Plotinus was trusted to manage the persons and estates of orphans left in his charge, "so his house [actually, the house of an aristocratic Roman widow] was full of young lads and maidens." He kept his head in the jealous atmosphere of Rome's intellectual cliques and military feuds. He drew lessons — as did Marcus Aurelius, but to a different end — from sculpture, dances, and athletic competitions, as well as from rumors about Egyptian priests and, maybe, Indian gymnosophists and from the works of Plato and Aristotle. "In answering questions he made clear both his benevolence to the questioner and his intellectual vigour." When he began to suffer from the disease that killed him, his friends avoided him, because he was still inclined to greet everyone with a kiss (a standard greeting for family and friends). In character, in brief, he was more sanguine than melancholic, and readier than most philosophers to listen and to learn.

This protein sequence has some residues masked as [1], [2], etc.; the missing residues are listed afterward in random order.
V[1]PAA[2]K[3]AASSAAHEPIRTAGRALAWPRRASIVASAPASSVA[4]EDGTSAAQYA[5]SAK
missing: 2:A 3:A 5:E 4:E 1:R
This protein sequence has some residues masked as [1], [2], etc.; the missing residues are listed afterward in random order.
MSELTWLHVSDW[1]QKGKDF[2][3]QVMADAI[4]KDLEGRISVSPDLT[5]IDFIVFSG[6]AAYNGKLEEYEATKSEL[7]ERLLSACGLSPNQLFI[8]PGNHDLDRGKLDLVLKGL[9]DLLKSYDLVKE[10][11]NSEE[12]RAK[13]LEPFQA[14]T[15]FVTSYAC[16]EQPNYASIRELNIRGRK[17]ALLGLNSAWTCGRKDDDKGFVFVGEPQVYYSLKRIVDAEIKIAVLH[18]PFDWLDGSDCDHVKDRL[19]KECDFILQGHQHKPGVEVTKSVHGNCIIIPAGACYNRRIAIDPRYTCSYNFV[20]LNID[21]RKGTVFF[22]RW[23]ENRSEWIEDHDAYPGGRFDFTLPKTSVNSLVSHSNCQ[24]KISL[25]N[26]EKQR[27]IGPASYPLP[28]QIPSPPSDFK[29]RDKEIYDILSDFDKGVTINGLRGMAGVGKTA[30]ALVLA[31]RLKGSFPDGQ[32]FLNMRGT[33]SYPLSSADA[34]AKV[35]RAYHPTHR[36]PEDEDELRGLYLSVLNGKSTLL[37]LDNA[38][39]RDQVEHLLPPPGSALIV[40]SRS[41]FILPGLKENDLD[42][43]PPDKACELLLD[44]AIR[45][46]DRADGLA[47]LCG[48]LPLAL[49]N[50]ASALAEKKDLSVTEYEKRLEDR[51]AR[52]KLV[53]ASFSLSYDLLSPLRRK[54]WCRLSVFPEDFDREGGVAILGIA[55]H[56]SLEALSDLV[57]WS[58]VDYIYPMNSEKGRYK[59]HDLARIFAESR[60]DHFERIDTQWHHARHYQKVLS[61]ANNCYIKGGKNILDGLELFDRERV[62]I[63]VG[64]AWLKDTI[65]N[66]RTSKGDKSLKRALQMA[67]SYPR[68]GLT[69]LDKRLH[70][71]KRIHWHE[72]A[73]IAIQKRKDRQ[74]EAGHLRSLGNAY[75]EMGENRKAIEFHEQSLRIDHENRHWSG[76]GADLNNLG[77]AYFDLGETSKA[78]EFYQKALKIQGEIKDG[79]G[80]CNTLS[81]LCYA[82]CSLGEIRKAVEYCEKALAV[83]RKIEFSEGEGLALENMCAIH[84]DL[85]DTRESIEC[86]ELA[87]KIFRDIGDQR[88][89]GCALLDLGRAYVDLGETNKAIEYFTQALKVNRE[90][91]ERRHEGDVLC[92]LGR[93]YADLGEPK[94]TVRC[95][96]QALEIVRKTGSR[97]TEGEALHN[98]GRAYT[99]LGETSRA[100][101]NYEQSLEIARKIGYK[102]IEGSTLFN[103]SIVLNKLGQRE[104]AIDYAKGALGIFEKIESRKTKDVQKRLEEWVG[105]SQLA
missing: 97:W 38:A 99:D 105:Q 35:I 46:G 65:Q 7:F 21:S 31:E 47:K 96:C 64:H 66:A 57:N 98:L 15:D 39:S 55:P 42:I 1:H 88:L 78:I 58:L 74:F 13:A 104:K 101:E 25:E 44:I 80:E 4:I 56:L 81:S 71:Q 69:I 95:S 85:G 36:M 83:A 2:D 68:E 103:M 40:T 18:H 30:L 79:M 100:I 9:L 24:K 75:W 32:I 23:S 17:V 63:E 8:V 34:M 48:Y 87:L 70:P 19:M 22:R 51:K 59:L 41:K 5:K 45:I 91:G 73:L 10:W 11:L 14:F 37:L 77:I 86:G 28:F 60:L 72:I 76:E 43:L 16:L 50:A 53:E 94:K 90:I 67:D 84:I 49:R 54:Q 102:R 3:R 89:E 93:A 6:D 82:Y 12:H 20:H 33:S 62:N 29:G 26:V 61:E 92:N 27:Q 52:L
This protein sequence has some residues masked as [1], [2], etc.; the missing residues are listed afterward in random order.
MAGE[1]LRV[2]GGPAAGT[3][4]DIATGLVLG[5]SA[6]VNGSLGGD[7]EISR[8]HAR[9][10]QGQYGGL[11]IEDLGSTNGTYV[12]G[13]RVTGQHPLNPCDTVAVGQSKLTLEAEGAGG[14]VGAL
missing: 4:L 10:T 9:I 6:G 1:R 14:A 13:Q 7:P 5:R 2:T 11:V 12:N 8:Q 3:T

That this brief summary of Plotinus's life and character is now needed is odd. Most philosophers — and in later years most Christian theologians — were members of an educated elite who were expected to take on social duties, as well as to be able to control their moods and tempers, and to use their wealth — such as it was — with proper generosity. The Enneads were for centuries the channel through which the Platonic tradition was passed to Christian, Jewish, Islamic, and early-modern philosophers, and they had enormous influence also outside the philosophical academies, in art, poetry, and the nonacademic esoteric tradition. Twentieth-century commentators were inclined to place him in the supposed decay of rational, Hellenic thought, though they gave him a little credit for avoiding the excesses, as they thought, of Iamblichus and the Hermetic Corpus. The truth is otherwise. Art, science, and philosophy owe Platonists, and "Neoplatonists," a lot, and may yet owe more.